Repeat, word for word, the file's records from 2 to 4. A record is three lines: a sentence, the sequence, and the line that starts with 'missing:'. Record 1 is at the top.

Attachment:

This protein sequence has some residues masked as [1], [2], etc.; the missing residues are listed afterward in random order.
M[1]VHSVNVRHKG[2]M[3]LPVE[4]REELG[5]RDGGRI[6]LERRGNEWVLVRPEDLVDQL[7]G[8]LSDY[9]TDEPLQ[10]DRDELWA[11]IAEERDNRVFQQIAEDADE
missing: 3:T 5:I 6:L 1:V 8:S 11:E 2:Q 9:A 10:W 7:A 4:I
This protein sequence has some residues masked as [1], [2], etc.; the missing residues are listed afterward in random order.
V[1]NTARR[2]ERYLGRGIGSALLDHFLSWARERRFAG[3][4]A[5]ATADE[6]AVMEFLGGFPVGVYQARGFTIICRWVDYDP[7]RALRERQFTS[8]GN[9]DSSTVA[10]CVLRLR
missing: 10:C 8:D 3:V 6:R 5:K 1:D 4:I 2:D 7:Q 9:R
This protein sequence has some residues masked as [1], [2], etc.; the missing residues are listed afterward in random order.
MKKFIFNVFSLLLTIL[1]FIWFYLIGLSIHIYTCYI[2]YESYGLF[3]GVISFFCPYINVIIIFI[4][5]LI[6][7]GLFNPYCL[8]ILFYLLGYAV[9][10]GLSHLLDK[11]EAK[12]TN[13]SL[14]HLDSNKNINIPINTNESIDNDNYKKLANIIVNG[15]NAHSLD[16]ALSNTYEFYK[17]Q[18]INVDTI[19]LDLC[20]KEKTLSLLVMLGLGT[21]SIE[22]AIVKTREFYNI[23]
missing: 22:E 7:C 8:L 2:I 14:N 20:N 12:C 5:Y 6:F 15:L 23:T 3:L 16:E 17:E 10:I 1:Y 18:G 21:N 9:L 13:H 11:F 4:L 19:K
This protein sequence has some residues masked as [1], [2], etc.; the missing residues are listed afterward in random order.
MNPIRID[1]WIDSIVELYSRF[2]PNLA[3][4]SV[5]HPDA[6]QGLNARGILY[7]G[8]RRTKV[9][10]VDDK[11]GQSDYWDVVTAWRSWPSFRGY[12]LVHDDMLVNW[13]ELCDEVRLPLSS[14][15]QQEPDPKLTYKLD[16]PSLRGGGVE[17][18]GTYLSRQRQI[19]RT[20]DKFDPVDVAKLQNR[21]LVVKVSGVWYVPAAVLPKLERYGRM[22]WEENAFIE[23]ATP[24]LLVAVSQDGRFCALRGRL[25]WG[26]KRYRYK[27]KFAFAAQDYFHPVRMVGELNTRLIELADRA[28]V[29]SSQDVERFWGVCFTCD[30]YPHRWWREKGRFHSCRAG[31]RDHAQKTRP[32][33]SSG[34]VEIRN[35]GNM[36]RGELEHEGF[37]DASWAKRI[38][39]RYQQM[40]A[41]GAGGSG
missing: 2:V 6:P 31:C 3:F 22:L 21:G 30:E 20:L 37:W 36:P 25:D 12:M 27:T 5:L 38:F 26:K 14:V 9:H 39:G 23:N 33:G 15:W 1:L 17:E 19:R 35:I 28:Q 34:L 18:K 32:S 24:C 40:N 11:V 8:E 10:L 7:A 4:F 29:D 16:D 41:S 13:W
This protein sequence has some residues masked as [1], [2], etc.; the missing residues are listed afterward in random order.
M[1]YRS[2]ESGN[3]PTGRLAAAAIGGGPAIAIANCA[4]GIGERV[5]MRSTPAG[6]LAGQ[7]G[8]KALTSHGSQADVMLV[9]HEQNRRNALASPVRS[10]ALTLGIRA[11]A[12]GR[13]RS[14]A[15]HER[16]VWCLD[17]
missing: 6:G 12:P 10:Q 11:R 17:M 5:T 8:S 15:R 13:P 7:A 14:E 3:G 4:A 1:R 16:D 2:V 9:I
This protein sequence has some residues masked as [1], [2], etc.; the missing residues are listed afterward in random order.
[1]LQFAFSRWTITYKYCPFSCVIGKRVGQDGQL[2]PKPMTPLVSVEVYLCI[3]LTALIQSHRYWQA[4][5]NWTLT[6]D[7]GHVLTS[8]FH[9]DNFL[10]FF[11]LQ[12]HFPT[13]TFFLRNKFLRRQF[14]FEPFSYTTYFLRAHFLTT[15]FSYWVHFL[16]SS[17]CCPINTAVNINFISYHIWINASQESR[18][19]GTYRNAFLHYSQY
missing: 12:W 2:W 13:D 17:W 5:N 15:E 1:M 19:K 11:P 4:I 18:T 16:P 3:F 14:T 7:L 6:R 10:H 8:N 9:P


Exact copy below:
This protein sequence has some residues masked as [1], [2], etc.; the missing residues are listed afterward in random order.
V[1]NTARR[2]ERYLGRGIGSALLDHFLSWARERRFAG[3][4]A[5]ATADE[6]AVMEFLGGFPVGVYQARGFTIICRWVDYDP[7]RALRERQFTS[8]GN[9]DSSTVA[10]CVLRLR
missing: 10:C 8:D 3:V 6:R 5:K 1:D 4:I 2:D 7:Q 9:R
This protein sequence has some residues masked as [1], [2], etc.; the missing residues are listed afterward in random order.
MKKFIFNVFSLLLTIL[1]FIWFYLIGLSIHIYTCYI[2]YESYGLF[3]GVISFFCPYINVIIIFI[4][5]LI[6][7]GLFNPYCL[8]ILFYLLGYAV[9][10]GLSHLLDK[11]EAK[12]TN[13]SL[14]HLDSNKNINIPINTNESIDNDNYKKLANIIVNG[15]NAHSLD[16]ALSNTYEFYK[17]Q[18]INVDTI[19]LDLC[20]KEKTLSLLVMLGLGT[21]SIE[22]AIVKTREFYNI[23]
missing: 22:E 7:C 8:L 2:I 14:N 20:N 12:C 5:Y 6:F 15:L 23:T 3:L 16:E 17:E 10:I 1:Y 18:G 21:N 9:L 13:H 11:F 4:L 19:K
This protein sequence has some residues masked as [1], [2], etc.; the missing residues are listed afterward in random order.
MNPIRID[1]WIDSIVELYSRF[2]PNLA[3][4]SV[5]HPDA[6]QGLNARGILY[7]G[8]RRTKV[9][10]VDDK[11]GQSDYWDVVTAWRSWPSFRGY[12]LVHDDMLVNW[13]ELCDEVRLPLSS[14][15]QQEPDPKLTYKLD[16]PSLRGGGVE[17][18]GTYLSRQRQI[19]RT[20]DKFDPVDVAKLQNR[21]LVVKVSGVWYVPAAVLPKLERYGRM[22]WEENAFIE[23]ATP[24]LLVAVSQDGRFCALRGRL[25]WG[26]KRYRYK[27]KFAFAAQDYFHPVRMVGELNTRLIELADRA[28]V[29]SSQDVERFWGVCFTCD[30]YPHRWWREKGRFHSCRAG[31]RDHAQKTRP[32][33]SSG[34]VEIRN[35]GNM[36]RGELEHEGF[37]DASWAKRI[38][39]RYQQM[40]A[41]GAGGSG
missing: 2:V 6:P 31:C 3:F 22:L 21:G 30:E 20:L 37:W 36:P 25:D 12:M 27:T 5:L 38:F 26:K 14:V 9:H 39:G 23:N 33:G 15:W 1:L 17:E 19:R 35:I 28:Q 34:L 18:K 32:S 24:C 40:N 11:V 8:E 10:L 7:A 4:F 29:D 16:D 41:S 13:W